Hegemony and Regional Governance in the Americas

  • Andrew Hurrell

Abstract

The 1990s witnessed a very significant expansion of regional institutions and important changes in the ambition, scope and density of regional governance in the Americas. These changes followed partly from the creation of regional economic integration schemes (as with NAFTA and Mercosur) and from the ongoing process of negotiation for a Free Trade Area of the Americas (FTAA). All of these involve “deep integration” and the detailed international regulation of a wide range of previously domestic issues. In the political area, the 1990s saw a revitalization of the efforts of the Organization of American States (OAS) to establish democracy as a regional norm and to act collectively in the defense of democracy. The agendas of successive Summits of the Americas (Miami 1994, Santiago 1998, Quebec 2001) reveal an extraordinary range of issues, many of which — for example, corruption, money laundering and military relations — would have been very hard to imagine as legitimate topics for inter-American debate, let alone action, even a few years before. There was even a resurgence of security regionalism (for example, in the form of regular hemispheric defense Ministeriais) and increased international debate about the new security challenges facing the region (most notably in relation to drugs and transnational crime).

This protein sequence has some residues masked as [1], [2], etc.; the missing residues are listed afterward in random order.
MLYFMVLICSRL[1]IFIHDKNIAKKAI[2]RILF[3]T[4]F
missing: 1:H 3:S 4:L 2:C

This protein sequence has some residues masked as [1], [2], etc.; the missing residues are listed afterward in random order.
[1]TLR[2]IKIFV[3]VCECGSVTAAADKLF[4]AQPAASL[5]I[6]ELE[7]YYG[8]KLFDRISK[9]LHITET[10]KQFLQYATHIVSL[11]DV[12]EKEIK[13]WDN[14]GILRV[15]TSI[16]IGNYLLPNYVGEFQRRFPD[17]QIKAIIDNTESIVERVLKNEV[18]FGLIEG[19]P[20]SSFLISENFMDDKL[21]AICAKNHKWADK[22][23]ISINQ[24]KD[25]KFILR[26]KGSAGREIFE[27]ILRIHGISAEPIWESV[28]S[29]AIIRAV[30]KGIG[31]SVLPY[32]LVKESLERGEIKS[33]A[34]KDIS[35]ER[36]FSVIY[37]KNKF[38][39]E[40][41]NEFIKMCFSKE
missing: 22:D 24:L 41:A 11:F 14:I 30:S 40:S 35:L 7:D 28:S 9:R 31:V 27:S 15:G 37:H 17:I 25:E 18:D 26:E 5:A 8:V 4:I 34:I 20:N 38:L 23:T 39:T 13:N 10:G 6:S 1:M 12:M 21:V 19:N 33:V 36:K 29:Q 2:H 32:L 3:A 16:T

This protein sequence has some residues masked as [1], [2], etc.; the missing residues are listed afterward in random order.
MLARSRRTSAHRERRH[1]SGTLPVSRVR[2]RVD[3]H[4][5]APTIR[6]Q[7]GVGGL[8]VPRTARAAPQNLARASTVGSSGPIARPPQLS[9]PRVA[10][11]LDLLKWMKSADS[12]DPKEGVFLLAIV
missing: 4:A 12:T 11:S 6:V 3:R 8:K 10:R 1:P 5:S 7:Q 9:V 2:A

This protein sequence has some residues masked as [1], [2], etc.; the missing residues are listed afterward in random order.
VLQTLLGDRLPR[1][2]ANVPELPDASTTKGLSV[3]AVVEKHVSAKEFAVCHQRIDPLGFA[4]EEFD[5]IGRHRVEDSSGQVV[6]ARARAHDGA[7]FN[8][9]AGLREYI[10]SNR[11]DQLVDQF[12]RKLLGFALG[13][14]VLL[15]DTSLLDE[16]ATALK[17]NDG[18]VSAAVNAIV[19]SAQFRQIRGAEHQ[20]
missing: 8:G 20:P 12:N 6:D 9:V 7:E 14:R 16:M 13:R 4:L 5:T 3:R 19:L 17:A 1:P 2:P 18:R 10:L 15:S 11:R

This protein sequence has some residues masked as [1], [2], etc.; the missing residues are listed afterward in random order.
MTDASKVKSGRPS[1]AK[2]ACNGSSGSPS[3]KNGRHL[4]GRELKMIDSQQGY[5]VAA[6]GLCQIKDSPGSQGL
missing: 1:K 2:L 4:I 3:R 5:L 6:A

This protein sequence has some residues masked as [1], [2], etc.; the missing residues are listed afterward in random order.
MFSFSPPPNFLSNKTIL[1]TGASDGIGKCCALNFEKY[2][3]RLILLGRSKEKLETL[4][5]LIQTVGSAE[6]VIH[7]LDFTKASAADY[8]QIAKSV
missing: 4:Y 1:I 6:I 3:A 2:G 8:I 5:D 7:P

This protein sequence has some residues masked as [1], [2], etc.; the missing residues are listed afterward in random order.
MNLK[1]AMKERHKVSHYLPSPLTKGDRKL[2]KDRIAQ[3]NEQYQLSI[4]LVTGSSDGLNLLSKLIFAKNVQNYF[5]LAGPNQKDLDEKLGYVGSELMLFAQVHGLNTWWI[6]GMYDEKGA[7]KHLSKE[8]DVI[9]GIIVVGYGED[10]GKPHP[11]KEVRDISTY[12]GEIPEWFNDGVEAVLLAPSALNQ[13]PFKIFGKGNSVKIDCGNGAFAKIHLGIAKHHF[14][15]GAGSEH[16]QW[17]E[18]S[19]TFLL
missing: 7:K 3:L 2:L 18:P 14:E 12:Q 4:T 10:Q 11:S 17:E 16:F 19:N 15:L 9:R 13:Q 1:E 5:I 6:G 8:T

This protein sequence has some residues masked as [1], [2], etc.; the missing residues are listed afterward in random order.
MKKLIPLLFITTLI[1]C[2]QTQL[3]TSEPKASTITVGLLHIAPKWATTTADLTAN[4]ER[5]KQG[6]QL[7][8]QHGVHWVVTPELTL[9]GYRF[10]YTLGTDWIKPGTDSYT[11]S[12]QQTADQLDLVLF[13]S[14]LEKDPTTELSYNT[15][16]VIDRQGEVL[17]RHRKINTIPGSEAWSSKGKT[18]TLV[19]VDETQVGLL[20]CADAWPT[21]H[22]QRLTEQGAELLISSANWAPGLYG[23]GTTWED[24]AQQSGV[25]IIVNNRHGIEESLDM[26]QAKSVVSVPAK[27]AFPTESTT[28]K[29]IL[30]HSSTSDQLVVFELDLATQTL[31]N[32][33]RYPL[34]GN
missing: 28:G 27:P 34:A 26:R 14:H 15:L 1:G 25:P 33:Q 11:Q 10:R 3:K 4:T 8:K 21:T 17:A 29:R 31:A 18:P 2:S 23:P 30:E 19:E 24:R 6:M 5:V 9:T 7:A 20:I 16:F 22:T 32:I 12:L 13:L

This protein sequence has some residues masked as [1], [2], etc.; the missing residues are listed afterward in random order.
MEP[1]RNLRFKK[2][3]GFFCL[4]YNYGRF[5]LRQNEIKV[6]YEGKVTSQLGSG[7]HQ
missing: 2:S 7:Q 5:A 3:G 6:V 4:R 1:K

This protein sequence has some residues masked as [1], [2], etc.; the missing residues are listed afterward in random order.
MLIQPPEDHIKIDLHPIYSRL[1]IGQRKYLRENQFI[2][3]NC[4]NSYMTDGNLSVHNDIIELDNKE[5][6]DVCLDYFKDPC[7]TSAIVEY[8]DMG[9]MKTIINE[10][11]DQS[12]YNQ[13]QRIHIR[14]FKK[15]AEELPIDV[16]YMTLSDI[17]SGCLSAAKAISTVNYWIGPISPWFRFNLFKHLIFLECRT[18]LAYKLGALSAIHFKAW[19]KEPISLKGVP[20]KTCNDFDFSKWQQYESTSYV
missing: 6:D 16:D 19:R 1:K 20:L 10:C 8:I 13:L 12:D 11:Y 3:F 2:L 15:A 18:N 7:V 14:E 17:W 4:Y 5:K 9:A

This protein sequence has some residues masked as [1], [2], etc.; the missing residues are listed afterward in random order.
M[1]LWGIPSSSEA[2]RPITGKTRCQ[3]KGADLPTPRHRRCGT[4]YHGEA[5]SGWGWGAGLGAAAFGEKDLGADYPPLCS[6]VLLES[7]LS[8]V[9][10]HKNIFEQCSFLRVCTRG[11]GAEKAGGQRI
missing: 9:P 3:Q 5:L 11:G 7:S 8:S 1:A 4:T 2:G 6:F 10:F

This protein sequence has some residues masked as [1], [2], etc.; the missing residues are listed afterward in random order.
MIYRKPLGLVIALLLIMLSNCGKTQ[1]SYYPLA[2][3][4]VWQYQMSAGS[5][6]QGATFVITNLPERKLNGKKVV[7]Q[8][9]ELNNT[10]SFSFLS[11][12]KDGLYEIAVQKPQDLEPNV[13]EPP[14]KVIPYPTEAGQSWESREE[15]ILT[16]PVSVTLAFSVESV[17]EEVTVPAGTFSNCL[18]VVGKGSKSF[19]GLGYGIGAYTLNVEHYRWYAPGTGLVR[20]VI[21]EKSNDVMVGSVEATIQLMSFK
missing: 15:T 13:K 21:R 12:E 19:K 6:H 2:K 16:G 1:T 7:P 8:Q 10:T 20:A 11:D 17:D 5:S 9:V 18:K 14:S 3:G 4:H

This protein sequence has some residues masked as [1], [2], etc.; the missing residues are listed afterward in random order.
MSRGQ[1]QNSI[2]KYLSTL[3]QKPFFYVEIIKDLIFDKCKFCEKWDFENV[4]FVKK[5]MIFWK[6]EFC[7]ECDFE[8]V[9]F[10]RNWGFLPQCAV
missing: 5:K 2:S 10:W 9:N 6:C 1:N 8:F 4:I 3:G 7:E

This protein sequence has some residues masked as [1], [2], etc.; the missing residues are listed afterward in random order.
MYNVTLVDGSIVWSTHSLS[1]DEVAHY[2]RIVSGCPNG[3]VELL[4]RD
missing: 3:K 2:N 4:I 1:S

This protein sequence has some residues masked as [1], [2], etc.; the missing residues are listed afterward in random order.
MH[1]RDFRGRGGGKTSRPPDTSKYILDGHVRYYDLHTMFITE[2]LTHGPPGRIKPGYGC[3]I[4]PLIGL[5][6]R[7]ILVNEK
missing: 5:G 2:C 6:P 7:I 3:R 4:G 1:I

Keywords

Migration Europe Argentina Defend Stake 

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Notes

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© Andrew Hurrell 2005

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  • Andrew Hurrell

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